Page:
Sacred Heart Chapel


Sacred Heart Chapel 2007 Sacred Heart Chapel 2007 Photo 2 Sacred Heart Chapel 2007 Photo 3
Sacred Heart Chapel 1913 Interior of Sacred Heart Chapel 1914 Remodeling of the Chapel

Photos (click thumbnails for larger image) Top: Sacred Heart Chapel, 2007
Bottom: Sacred Heart Chapel, 1913; Interior of Sacred Heart Chapel, 1914 and after the remodeling of the Chapel.
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In the early 1900s, the Sisters of St. Benedict’s Convent continued to expand their order, welcoming about thirty new members each year. With this increase in numbers, they began to run short on space in both the academy and convent.  In light of this difficulty, building plans were made in 1910 to create a college hall and new chapel.  Architect George P. Stauduhar was selected to make the plans. Stauduhar designed the building in a Roman renaissance style with sixteen columns of granite and a large dome ceiling. Ground was broken on October 5, 1911. Combined, the construction of both the college hall (St. Teresa Hall) and chapel cost $335,467. In 1912, Bishop James Trobec blessed the newly laid cornerstone, and two years later, in 1914, the building was completed. The official opening took place on March 25, 1914; however, because a church can only be consecrated after any debt for it has been settled, it would be almost 30 years before the Chapel was consecrated on October 24, 1943.

Seventy years later, the Benedictine Monastery decided to renovate the original Sacred Heart Chapel. They wanted a space that would reflect the new awareness of contemporary Benedictine Spirituality as it related to the quality of their lives together as a community. Beginning in 1981, members of the Monastery met in small groups of 20-25 sisters to design the new chapel. 150 meetings and 3 designs later, construction was underway. In addition to awareness of spirituality, the sacredness of space and environment were key elements in the design of the new chapel. With these principles, the decision to build a gathering space was made. The Gathering Place, which the new space was to be called, was built in 3 levels:

The estimated cost for the renovation and the added Gathering Place was $4 million. This undertaking was solely a Benedictine project, funded completely by the community, who had been saving for many years. Sister Colleen Haggerty became the overseer of this endeavor. Hammel, Green and Abrahamson, the architects who were responsible for the design of Mary Commons and the Benedicta Arts Center, were in charge of architectural design. The world renowned Frank Kacmarcik was hired as the Liturgical & Design Consultant.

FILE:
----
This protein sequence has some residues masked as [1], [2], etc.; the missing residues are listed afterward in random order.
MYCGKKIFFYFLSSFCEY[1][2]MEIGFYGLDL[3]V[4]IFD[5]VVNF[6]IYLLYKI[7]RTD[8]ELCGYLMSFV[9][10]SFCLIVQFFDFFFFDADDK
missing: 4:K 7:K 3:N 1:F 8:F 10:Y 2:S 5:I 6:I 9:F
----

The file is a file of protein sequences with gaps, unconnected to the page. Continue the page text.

The construction of the new Sacred Heart Chapel included preserving some of the pieces of the old. The pillars which flank the doors of the chapel, as well as the pillars in the Gathering Place, were the same Italian Siena marble pillars that were used in the old chapel. The old marble statues of St. Benedict, St. Scholastica, Sacred Heart and the Virgin Mary were again placed prominently. The base of the altar and baptismal font even contain the small pillars from the altars of the old chapel. The inclusion of these pieces was to preserve a sense of history and tradition combined with the newness of the Sacred Heart Chapel.

After 18 months and a final cost of $4.5 million, the Sacred Heart Chapel and the Gathering Place were ready in the spring of 1983. The project was not termed completely finished until the new altar was consecrated by Bishop George H. Speltz on October 24, 1983.

In May-June 2015 the Chapel was closed for repairs to the dome and other improvements, including the installation of more eco-friendly windows and energy-saving lights. 

The Sacred Heart Chapel stands as an important symbol of the Christian faith and of the Benedictine heritage and community. It is a meeting of old traditions and a new and ever-growing spiritual vitality.


Selected Bibliography

Special thanks to Sara Trent ’08 for drafting this text.